OPEC, Russia and other oil producers reached an agreement on Tuesday that includes a commitment by Saudi Arabia to reduce its oil production by one million barrels a day in February and March — a cut of more than 10 percent from its daily target in January — while Russia and Kazakhstan won relatively modest increases.
The overall effect will be a reduction in oil production, a move that pushed prices up to levels not seen since February.
Traders, who had worried that the group might agree to an increase, pushed prices up more than 4 percent for the day. Brent crude crossed over $53 a barrel, and West Texas Intermediate exceeded $50 a barrel.
Essentially, Saudi Arabia and Russia, the two major producers in the OPEC Plus group, appear to have agreed to disagree. Russian officials wanted an increase in production, arguing that a cut by OPEC and its allies would risk losing market share to shale oil producers in the United States. The Saudis urged caution, with the pandemic still far from under control.
Unable to come to an agreement on Monday, the big producers reached a compromise on Tuesday. Saudi Arabia and Russia had been moving in lock step, with identical production quotas, since last spring’s price war, when the Saudis unexpectedly raised production, forcing prices to plummet.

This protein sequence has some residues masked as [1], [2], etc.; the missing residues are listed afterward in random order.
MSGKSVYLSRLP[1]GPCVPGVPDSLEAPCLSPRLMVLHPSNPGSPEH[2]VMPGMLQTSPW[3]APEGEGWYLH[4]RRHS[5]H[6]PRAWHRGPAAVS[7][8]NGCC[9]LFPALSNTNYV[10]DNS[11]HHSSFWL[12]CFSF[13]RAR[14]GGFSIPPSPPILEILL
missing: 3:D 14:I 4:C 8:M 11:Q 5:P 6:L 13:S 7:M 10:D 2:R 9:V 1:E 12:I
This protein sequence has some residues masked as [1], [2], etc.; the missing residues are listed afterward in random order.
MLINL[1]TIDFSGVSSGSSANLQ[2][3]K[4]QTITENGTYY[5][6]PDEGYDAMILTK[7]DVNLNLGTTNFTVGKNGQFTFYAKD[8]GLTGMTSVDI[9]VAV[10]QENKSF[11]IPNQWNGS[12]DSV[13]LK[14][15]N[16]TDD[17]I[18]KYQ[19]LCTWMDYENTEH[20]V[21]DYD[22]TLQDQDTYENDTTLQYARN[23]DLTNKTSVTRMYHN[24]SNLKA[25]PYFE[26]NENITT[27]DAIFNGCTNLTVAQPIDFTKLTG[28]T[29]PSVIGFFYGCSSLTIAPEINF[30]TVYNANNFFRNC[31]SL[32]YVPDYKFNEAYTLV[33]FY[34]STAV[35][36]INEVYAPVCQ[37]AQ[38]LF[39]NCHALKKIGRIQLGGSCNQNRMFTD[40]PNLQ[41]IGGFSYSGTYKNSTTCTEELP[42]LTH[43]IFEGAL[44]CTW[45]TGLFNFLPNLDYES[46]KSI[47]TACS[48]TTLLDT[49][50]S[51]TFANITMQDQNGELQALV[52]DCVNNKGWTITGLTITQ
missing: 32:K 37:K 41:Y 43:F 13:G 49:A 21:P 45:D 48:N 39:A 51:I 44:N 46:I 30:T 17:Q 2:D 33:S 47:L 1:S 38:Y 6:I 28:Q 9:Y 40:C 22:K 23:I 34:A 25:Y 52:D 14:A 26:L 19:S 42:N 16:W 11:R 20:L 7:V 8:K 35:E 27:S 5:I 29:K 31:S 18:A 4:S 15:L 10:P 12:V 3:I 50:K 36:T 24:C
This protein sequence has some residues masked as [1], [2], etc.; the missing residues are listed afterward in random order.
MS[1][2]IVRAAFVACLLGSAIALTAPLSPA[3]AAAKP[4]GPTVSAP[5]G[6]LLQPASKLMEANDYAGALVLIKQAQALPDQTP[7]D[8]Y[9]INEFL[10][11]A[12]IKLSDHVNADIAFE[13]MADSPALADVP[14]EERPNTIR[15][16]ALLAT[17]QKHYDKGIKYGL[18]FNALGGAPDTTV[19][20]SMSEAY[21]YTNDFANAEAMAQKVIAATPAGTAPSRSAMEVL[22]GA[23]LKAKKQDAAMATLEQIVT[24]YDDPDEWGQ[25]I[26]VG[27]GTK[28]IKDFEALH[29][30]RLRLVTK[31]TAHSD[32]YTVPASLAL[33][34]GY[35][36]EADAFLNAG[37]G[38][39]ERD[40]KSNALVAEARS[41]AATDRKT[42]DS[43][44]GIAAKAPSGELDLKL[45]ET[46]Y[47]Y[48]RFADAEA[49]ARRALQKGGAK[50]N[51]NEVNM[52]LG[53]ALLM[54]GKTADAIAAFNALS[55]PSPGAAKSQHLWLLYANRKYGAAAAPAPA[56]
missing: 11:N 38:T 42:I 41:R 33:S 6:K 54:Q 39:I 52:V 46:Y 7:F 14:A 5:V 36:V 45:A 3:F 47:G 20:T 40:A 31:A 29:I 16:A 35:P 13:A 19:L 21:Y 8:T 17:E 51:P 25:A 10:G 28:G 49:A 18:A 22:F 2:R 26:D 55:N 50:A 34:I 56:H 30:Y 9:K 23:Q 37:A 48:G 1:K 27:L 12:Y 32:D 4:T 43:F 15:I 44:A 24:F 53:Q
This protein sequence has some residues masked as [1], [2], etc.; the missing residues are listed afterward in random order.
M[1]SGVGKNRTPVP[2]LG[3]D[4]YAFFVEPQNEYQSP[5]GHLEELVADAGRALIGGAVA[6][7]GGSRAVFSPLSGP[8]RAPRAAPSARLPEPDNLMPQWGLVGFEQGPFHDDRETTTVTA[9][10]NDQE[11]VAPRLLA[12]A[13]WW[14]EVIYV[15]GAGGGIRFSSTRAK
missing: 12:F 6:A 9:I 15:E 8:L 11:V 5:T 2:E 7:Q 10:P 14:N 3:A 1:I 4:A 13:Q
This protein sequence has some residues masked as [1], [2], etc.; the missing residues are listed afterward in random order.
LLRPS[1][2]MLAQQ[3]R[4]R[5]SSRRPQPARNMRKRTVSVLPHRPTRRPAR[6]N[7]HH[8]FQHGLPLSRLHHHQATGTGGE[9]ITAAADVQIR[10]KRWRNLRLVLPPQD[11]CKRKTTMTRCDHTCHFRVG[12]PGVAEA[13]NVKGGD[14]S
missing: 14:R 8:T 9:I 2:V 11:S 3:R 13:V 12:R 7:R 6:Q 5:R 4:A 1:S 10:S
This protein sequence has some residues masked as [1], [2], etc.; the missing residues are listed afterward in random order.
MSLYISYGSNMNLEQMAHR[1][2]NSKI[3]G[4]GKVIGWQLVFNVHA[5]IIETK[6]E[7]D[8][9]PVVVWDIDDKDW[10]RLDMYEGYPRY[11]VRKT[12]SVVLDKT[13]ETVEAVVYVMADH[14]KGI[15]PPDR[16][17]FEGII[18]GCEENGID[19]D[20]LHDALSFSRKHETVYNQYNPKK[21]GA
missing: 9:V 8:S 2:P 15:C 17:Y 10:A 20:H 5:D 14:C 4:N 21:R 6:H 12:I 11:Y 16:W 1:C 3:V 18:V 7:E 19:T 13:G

But Russia will now be permitted to raise production by 65,000 barrels a day in February and another 65,000 barrels a day in March.
“Instead of letting everything fall apart, the Saudis let the Russians have what they want,” said Bhushan Bahree, an executive director at IHS Markit, a research firm.
At the same time, the Saudis volunteered to cut by the equivalent of about 1 percent of world supply. This cut of one million barrels a day would be a reduction from the kingdom’s target of about 9.1 million barrels a day.
“This was a homegrown idea,” said Prince Abdulaziz bin Salman, the Saudi oil minister, said during a news conference after the meeting. The prince, who led the meeting, said Saudi Arabia was making a gesture of “good will.”
OPEC released a statement after the meeting, noting the “shocking impact of the Covid-19 pandemic on the world economy and markets.”
“Rising infections, the return of stricter lockdown measures and growing uncertainties have resulted in a more fragile economic recovery that is expected to carry over into 2021,” it said.
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